Friday, February 15, 2008


Strange Migration: An Unlikely Haven For Refugees By JORDANA HORN (WSJ)
On July 6, 1938, at Evian-les-Bains, a lovely French tourist resort on Lake Geneva, representatives of 32 countries met for a conference to discuss the growing Jewish refugee problem in Europe triggered by the rise of Nazi Germany. One by one, the representatives from each country (including the U.S.) explained why they would not be able to take in the displaced Jews. The German newspaper Völkischer Beobachter encapsulated what Evian meant for the Jews: "Nobody wants them." The conference was later deemed by various historians to have given Hitler the implicit go-ahead for his Final Solution.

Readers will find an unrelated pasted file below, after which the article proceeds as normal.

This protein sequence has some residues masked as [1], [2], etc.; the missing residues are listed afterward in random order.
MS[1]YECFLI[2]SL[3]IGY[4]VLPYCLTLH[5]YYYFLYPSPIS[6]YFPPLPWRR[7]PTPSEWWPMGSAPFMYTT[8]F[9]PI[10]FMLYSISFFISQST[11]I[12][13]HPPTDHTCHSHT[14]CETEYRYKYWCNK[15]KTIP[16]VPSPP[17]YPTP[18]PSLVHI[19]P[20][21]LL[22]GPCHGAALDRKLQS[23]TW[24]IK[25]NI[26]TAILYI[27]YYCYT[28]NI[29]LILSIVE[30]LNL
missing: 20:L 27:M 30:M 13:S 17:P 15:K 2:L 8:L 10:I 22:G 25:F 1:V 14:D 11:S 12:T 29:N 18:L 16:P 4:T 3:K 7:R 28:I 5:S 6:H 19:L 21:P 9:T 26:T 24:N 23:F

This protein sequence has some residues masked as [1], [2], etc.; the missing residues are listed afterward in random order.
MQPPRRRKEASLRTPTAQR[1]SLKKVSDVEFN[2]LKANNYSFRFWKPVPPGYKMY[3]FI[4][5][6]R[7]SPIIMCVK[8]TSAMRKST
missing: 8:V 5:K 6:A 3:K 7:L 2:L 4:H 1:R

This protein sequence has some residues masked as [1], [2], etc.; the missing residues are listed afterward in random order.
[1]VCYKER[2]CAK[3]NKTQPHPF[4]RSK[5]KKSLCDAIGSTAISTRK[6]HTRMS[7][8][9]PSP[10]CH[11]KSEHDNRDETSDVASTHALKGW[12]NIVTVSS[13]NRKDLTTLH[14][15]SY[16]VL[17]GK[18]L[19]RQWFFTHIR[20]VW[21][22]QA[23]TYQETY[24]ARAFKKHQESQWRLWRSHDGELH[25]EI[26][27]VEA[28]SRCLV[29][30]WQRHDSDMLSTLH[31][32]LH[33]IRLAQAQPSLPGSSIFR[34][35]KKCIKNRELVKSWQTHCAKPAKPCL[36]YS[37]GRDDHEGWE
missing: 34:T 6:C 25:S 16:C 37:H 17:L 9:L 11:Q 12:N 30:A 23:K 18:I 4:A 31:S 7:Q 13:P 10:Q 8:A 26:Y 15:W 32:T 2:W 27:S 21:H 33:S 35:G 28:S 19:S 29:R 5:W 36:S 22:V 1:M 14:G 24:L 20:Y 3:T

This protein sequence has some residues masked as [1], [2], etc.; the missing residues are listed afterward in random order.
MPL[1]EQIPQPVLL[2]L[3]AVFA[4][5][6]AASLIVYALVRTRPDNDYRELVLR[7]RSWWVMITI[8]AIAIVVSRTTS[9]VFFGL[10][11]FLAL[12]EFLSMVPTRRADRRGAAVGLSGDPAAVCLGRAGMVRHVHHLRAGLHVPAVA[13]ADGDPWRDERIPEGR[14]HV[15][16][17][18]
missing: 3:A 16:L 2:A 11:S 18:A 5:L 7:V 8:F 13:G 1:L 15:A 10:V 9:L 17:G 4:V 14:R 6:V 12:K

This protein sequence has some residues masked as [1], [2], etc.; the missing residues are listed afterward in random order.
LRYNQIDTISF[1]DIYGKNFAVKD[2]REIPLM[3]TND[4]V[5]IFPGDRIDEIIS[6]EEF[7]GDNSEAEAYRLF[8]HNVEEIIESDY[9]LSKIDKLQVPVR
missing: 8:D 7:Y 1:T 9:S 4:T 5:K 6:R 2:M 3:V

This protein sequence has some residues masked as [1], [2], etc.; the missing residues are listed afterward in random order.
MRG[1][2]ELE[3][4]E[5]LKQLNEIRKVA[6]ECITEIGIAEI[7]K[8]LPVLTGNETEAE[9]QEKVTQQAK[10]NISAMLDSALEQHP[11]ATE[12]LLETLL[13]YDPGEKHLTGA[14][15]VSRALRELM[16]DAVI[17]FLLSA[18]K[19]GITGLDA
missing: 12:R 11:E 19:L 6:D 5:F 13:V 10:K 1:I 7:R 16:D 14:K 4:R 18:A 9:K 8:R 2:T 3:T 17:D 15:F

Out of all the conference attendees, only one unlikely nation volunteered to take in refugees. The Dominican Republic, led by dictator Rafael Trujillo, made an offer to receive as many as 100,000 people. Because of problems with exit and transit visas, only about 700 Jews actually made it to that country's shores, to the town of Sosúa on the country's northern coast.

The story of this strange migration is being told at New York's Museum of Jewish Heritage. "Sosúa: A Refuge for Jews in the Dominican Republic" (which opens Sunday and runs through July 25) presents the fascinating and little-known tale of the Jews saved from the Holocaust by a genocidal Caribbean dictator.

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